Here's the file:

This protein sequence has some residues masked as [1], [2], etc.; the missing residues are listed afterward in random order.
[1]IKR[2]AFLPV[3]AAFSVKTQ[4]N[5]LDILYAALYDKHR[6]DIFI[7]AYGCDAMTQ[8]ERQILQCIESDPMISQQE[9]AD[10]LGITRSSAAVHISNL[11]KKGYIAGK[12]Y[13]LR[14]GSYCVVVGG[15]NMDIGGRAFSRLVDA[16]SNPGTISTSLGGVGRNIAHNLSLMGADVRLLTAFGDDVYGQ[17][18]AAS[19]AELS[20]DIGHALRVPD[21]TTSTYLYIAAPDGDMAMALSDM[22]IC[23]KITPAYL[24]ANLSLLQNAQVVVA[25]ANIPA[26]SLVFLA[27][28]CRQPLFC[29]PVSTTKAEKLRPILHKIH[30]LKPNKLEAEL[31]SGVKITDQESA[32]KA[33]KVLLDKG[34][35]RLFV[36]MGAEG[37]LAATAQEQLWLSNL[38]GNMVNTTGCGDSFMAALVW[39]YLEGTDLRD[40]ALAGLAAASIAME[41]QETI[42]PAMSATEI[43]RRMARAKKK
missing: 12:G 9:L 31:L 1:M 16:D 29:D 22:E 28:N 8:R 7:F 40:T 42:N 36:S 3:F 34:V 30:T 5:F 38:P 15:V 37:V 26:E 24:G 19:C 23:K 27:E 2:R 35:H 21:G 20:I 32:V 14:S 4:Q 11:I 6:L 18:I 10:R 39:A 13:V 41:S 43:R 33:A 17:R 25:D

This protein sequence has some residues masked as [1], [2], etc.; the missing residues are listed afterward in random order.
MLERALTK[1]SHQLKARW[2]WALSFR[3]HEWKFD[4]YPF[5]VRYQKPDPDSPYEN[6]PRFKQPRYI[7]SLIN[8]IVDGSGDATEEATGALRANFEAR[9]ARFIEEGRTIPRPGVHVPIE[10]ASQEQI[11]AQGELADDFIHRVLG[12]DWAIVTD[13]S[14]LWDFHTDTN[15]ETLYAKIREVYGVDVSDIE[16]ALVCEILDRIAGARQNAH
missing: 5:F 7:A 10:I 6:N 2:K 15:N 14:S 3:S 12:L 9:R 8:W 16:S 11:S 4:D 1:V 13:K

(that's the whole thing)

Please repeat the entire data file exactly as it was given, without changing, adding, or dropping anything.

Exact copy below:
This protein sequence has some residues masked as [1], [2], etc.; the missing residues are listed afterward in random order.
[1]IKR[2]AFLPV[3]AAFSVKTQ[4]N[5]LDILYAALYDKHR[6]DIFI[7]AYGCDAMTQ[8]ERQILQCIESDPMISQQE[9]AD[10]LGITRSSAAVHISNL[11]KKGYIAGK[12]Y[13]LR[14]GSYCVVVGG[15]NMDIGGRAFSRLVDA[16]SNPGTISTSLGGVGRNIAHNLSLMGADVRLLTAFGDDVYGQ[17][18]AAS[19]AELS[20]DIGHALRVPD[21]TTSTYLYIAAPDGDMAMALSDM[22]IC[23]KITPAYL[24]ANLSLLQNAQVVVA[25]ANIPA[26]SLVFLA[27][28]CRQPLFC[29]PVSTTKAEKLRPILHKIH[30]LKPNKLEAEL[31]SGVKITDQESA[32]KA[33]KVLLDKG[34][35]RLFV[36]MGAEG[37]LAATAQEQLWLSNL[38]GNMVNTTGCGDSFMAALVW[39]YLEGTDLRD[40]ALAGLAAASIAME[41]QETI[42]PAMSATEI[43]RRMARAKKK
missing: 12:G 9:L 31:L 1:M 16:D 29:D 22:E 28:N 8:R 7:F 40:T 42:N 36:S 3:F 34:V 30:T 5:F 38:P 15:V 37:V 26:E 24:G 19:C 23:K 27:E 2:R 35:H 21:G 20:I 32:V 14:S 4:Q 11:I 6:L 18:I 10:R 39:A 13:V 41:S 43:R 33:A 17:R 25:D

This protein sequence has some residues masked as [1], [2], etc.; the missing residues are listed afterward in random order.
MLERALTK[1]SHQLKARW[2]WALSFR[3]HEWKFD[4]YPF[5]VRYQKPDPDSPYEN[6]PRFKQPRYI[7]SLIN[8]IVDGSGDATEEATGALRANFEAR[9]ARFIEEGRTIPRPGVHVPIE[10]ASQEQI[11]AQGELADDFIHRVLG[12]DWAIVTD[13]S[14]LWDFHTDTN[15]ETLYAKIREVYGVDVSDIE[16]ALVCEILDRIAGARQNAH
missing: 5:F 7:A 10:I 6:N 2:K 15:N 14:S 3:S 12:L 9:R 8:W 16:S 11:S 4:D 1:V 13:K